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Here’s How You Can Get a Sneak Peek at Google’s Ad-Blocker

August 1, 2017, 2:37 PM UTC
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Johor, Malaysia - Dec 9, 2013: Photo of Google website on a monitor screen. Google Inc. is an American multinational corporation specializing in Internet-related services and products, Dec 9, 2013 in Johor, Malaysia.
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Google caused consternation in the publishing industry back at the start of June, when it said it would start blocking many ads in its market-leading Chrome browser.

Well, the feature is now here – sort of. Although Google said the blocking would only start next year, the latest “Canary” version of Chrome for Android lets people opt into blocking advertisements “from sites that tend to show intrusive ads.”

The Canary versions of Chrome aren’t for general consumption. They’re unstable, experimental builds of the app that are only recommended for developers and other advanced users who want to check out the very latest under-development features.

Read: Why Google and Facebook Prove the Digital Ad Market Is a Duopoly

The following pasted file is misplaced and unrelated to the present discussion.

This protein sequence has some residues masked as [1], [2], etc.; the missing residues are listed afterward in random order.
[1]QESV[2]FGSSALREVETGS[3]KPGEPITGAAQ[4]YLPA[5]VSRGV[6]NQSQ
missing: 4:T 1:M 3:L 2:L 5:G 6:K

So, what qualifies as an “intrusive” ad? That’s down to the criteria set by the Coalition for Better Ads, a marketing industry body that’s trying to get a handle on the revenue-threatening ad-blocking situation. Its membership includes the online ad giants Google and Facebook, publishers such as Reuters and the Washington Post, and advertisers such as P&G.

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According to the group’s stated standards, intrusive ads include those that pop up out of nowhere, take up too much of the screen, use animations or auto-playing video content, or force you to look at a countdown before being able to read the article you’re trying to access.

Read: Google Hit With Record $2.7 Billion Fine in EU Antitrust Case

The idea is that forcing publishers to ditch these annoying tactics will steer people away from installing popular browser extensions that block ads altogether. Advertising revenue is the lifeblood of most online publishing, and Google and Facebook heavily dominate the market for connecting advertisers with publishers’ readers.

However, Google’s foray into ad-blocking has raised eyebrows, because the company’s browser has more than 50 percent market share for both desktops and mobile devices. When the feature makes its way into the versions of Chrome that consumers use, antitrust regulators around the world will no doubt be watching to see whether Google lets through ads from its own network while blocking those from smaller rivals’ ad networks.

For now, the feature seems to be disabled by default. If you want to turn it on, you can find it in the settings menu of the experimental Chrome version.